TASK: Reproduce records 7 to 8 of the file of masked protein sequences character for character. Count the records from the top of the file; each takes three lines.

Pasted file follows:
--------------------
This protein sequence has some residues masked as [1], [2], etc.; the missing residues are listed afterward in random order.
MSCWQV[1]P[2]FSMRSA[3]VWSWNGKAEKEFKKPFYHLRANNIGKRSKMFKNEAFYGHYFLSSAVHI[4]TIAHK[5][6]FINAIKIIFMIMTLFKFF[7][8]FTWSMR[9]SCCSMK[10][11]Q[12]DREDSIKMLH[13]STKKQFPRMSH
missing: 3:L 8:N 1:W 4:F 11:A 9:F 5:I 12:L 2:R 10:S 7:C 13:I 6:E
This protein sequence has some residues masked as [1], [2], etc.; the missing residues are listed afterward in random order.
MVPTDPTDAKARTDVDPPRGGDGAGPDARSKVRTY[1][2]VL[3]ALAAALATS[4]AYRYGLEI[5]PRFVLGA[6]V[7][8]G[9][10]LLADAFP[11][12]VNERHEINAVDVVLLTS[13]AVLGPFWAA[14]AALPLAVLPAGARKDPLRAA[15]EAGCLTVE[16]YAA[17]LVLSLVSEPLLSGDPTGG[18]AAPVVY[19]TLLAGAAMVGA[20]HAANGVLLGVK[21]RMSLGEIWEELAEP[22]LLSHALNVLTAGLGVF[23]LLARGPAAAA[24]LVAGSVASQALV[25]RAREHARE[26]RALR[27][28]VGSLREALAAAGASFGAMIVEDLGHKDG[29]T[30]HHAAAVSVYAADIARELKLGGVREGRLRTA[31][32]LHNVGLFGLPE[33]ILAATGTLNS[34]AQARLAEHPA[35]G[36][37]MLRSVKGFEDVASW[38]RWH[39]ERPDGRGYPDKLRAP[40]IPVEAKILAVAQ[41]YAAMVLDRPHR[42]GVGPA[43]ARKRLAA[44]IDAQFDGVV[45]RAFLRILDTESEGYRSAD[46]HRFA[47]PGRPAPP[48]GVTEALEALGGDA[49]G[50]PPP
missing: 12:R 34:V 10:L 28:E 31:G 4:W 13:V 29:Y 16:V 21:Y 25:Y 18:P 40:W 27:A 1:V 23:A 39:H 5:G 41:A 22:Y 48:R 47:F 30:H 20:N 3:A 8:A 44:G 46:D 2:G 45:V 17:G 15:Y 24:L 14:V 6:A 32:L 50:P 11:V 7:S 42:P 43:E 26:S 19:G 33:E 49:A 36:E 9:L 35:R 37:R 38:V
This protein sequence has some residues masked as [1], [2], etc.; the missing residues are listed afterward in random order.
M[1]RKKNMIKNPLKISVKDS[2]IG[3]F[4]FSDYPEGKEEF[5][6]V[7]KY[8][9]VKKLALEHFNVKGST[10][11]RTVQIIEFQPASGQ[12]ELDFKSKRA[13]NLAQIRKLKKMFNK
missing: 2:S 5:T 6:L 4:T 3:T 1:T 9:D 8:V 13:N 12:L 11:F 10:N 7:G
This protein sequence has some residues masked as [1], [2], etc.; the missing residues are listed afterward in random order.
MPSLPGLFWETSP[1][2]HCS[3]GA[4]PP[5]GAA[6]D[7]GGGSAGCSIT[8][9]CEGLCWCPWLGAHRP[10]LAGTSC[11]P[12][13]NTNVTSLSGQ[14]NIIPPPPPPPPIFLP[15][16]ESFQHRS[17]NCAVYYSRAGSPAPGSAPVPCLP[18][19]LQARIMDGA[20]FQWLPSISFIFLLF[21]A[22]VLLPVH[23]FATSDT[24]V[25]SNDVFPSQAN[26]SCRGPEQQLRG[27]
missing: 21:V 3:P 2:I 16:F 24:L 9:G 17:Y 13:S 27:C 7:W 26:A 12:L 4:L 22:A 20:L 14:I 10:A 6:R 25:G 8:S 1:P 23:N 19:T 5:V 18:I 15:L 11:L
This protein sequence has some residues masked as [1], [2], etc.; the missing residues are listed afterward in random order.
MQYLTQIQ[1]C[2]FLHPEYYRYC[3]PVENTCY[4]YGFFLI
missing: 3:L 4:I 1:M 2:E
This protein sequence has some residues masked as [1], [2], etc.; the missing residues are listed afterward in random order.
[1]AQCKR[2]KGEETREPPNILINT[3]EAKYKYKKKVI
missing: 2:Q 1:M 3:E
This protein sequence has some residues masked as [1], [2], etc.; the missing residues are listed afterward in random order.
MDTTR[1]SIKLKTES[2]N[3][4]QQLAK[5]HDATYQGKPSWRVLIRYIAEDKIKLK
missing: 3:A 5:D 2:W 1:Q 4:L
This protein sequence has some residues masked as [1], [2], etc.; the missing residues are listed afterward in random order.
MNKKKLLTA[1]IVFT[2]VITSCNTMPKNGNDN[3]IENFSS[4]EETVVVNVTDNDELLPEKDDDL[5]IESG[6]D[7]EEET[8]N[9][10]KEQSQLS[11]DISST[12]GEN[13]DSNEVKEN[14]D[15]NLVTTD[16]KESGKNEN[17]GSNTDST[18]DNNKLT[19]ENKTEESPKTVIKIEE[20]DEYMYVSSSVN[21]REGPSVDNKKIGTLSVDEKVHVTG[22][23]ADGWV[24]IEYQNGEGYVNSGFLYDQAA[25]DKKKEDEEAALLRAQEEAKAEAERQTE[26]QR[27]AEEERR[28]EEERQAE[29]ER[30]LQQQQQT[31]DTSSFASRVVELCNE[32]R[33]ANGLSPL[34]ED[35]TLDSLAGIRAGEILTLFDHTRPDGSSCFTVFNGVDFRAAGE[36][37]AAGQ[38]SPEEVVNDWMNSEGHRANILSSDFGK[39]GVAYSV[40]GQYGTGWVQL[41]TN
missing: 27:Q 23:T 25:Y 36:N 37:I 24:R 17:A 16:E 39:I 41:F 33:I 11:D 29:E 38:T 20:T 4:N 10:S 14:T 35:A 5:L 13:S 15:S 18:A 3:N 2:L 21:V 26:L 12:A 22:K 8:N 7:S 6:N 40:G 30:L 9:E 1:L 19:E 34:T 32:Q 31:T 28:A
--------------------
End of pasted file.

This protein sequence has some residues masked as [1], [2], etc.; the missing residues are listed afterward in random order.
MDTTR[1]SIKLKTES[2]N[3][4]QQLAK[5]HDATYQGKPSWRVLIRYIAEDKIKLK
missing: 3:A 5:D 2:W 1:Q 4:L
This protein sequence has some residues masked as [1], [2], etc.; the missing residues are listed afterward in random order.
MNKKKLLTA[1]IVFT[2]VITSCNTMPKNGNDN[3]IENFSS[4]EETVVVNVTDNDELLPEKDDDL[5]IESG[6]D[7]EEET[8]N[9][10]KEQSQLS[11]DISST[12]GEN[13]DSNEVKEN[14]D[15]NLVTTD[16]KESGKNEN[17]GSNTDST[18]DNNKLT[19]ENKTEESPKTVIKIEE[20]DEYMYVSSSVN[21]REGPSVDNKKIGTLSVDEKVHVTG[22][23]ADGWV[24]IEYQNGEGYVNSGFLYDQAA[25]DKKKEDEEAALLRAQEEAKAEAERQTE[26]QR[27]AEEERR[28]EEERQAE[29]ER[30]LQQQQQT[31]DTSSFASRVVELCNE[32]R[33]ANGLSPL[34]ED[35]TLDSLAGIRAGEILTLFDHTRPDGSSCFTVFNGVDFRAAGE[36][37]AAGQ[38]SPEEVVNDWMNSEGHRANILSSDFGK[39]GVAYSV[40]GQYGTGWVQL[41]TN
missing: 27:Q 23:T 25:Y 36:N 37:I 24:R 17:A 16:E 39:I 41:F 33:I 11:D 29:E 38:T 20:T 4:N 10:S 14:T 35:A 5:L 13:S 15:S 18:A 3:N 2:L 21:V 26:L 12:A 22:K 8:N 7:S 6:N 40:G 30:L 9:E 1:L 19:E 34:T 32:Q 31:T 28:A